AIESEC member spends summer in Taiwan countryside


Amy Chen stands uncomfortably as she faces the classroom of children who look at her and then bow in unison. Chen, a 19-year-old Baruch College sophomore from Huntington, New York, laughs about how strange it was for her students to bow to her every morning and at the end of the school day, but she also realizes it was a memorable experience. Chen first heard of AIESEC from her cousin who was the vice president of marketing for the organization at Baruch, and she knew it would be a good opportunity for her to meet people as she entered school as a freshman. AIESEC is a global non-profit organization that has chapters in universities across the world and helps train the next leaders of the world.

“We send people abroad to volunteer or intern,” said Chen, an accounting major. “They can develop leadership skills, but also just being in the organization itself you learn to be a leader as well as developing different skills.”

Individuals interested in joining AIESEC have to go through an application process. After being accepted, they go through a training process before they begin to figure out what they want to do in the organization. While some travel abroad to intern or volunteer, others can be general members who are in the organization and still get the same benefits as those who travel to foreign countries.

“I wanted to send people abroad,” Chen said. “I was in the Outgoing Global Volunteers, where we send people abroad to volunteer. I like to hear people’s stories. Members also get a lot out of AIESEC, those who don’t travel, because they get to hear the stories and learn about the experiences of traveling and working in many different locations around the world.”

As a freshman, she was a general member for her first semester and then moved up to a team leader by her second semester. As a team leader, she took pride in her ability to help her members find opportunities to volunteer or intern.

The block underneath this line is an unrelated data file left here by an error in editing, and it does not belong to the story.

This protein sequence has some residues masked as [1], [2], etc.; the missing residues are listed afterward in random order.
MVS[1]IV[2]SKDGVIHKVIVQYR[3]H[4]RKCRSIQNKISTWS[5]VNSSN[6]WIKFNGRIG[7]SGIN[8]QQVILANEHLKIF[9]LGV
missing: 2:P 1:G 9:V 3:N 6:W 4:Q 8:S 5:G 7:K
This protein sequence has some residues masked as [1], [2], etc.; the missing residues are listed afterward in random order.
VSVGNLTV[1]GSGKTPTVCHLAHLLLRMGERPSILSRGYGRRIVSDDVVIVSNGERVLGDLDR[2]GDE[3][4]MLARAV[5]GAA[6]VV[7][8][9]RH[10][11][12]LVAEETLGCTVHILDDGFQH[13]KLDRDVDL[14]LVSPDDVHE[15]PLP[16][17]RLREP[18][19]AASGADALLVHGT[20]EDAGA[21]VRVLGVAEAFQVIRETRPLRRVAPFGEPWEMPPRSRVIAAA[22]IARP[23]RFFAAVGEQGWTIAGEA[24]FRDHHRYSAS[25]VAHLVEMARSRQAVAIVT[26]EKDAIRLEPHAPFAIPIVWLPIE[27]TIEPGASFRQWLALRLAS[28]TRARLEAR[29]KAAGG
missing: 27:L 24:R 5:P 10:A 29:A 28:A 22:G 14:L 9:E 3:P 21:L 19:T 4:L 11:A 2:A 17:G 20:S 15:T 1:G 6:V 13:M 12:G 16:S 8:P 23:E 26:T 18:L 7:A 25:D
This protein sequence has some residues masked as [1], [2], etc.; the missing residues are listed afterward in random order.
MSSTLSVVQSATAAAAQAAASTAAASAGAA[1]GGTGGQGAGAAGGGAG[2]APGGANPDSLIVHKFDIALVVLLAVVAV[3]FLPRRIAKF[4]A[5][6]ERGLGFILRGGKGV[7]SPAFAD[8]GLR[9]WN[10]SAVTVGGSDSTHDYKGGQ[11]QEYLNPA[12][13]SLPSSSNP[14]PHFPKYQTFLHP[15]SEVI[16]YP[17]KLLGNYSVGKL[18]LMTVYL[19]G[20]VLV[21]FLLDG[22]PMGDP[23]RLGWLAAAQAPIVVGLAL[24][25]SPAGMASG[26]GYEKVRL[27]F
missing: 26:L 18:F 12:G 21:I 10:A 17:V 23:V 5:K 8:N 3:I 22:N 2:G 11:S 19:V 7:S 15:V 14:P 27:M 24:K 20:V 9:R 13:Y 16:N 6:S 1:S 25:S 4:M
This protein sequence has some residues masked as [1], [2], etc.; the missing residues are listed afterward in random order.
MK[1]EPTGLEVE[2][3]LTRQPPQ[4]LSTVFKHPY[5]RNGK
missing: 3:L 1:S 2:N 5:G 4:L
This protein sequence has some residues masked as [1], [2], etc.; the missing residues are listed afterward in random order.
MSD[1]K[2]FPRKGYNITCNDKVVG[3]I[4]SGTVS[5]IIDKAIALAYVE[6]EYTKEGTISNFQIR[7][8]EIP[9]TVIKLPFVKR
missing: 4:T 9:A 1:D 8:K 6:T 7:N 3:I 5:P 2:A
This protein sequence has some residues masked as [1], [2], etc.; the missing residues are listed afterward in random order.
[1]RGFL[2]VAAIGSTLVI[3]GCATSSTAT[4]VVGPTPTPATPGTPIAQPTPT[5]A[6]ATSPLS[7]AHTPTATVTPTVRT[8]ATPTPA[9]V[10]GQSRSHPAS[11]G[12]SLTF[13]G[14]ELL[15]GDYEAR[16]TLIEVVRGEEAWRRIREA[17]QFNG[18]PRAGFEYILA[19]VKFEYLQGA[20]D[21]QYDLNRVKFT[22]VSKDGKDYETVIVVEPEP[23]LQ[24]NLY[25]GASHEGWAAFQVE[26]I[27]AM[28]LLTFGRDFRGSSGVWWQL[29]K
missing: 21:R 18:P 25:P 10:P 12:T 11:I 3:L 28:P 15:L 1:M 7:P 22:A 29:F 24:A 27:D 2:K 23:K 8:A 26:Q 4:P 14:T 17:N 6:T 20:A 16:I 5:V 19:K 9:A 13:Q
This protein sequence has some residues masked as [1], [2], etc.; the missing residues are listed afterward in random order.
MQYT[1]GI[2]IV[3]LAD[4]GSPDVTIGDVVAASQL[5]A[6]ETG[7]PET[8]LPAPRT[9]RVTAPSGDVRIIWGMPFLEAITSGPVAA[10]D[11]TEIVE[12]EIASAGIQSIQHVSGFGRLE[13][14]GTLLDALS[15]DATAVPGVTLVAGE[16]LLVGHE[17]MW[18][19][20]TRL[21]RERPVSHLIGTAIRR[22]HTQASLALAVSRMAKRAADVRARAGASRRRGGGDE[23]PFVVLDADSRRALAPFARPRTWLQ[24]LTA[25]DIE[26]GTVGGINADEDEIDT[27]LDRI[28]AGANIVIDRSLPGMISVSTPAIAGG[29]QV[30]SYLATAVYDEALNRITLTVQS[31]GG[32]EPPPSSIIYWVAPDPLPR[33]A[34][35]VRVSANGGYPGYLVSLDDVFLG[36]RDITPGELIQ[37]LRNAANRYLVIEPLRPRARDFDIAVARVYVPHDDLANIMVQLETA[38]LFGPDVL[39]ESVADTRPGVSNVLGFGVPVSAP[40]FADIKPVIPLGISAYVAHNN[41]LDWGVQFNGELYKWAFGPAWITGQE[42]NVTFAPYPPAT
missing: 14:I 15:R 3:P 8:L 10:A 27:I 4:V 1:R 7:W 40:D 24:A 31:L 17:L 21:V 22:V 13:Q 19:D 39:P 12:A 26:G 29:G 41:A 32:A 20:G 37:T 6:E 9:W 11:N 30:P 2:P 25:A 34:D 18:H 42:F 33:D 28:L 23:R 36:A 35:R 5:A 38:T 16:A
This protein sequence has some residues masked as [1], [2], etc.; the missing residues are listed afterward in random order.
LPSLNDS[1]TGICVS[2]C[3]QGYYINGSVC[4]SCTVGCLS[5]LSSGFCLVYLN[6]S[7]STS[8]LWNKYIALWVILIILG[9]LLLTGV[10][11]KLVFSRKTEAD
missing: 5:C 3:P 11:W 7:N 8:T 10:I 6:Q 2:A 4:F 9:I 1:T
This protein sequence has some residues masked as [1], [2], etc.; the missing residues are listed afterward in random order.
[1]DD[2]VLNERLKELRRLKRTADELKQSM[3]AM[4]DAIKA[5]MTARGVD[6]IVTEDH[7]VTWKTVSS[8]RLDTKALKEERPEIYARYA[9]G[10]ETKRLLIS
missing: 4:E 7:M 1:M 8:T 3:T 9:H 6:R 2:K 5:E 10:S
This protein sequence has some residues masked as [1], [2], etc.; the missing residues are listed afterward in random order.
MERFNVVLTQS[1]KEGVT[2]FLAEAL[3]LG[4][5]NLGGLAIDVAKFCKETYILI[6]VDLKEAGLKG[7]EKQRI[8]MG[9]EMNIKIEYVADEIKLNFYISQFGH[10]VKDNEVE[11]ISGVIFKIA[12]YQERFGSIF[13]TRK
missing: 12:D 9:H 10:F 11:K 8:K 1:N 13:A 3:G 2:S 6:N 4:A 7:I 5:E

One member went to Puerto Rico to promote organ donation, while another went to Morocco and developed his marketing abilities. Chen realized that she was ready to volunteer and take what she learned and apply it in Taiwan.

Chen spent her summer in the countryside of Taiwan in the town of Ruisui. She taught kids English, farmed tea leaves, painted murals at local parks, did community work and cleaned temples. Being in an area where people primarily spoke Mandarin was a challenging experience, especially since she only spoke English, but luckily another volunteer from Hong Kong was able to help her acclimate to the community.

“The people in the village and the students I taught had never met an American,” explained Chen. “They didn’t know anything about New York. So in a weird way I was a representation of America.”

The village of Ruisui is very poor and the exposure to foreign culture helped Chen be grateful for the life she lives in New York. The houses were made of cement blocks with sheet metal roofs. Culture sharing was an exciting time of day at school where the students heard stories about New York City and Chen learned stories of Taiwan.

“In AIESEC we want our people to walk away with four different qualities,” said Chen. “We want people to gain after the project the LDM, the leadership development model; to gain self-awareness, empower others, be solution oriented and be a world citizen,” she continues.

The leadership gained in this program will help students grow as individuals who will positively impact their communities as they take those lessons and apply it to real life situations.

Having AIESEC at a school like Baruch, with a strong reputation in diversity, will only help the understanding and appreciation of cross-cultural relationships in the classroom and community. The opportunity of traveling to a foreign country will only benefit the students of Baruch who can develop “business-like” abilities and apply them to the domestic workplace.

Chen added, “As a member I do develop my skills in the business field, communication, leadership, customer service skills, but going abroad inspired me to be a lot harder working and helped me to get my priorities straight.”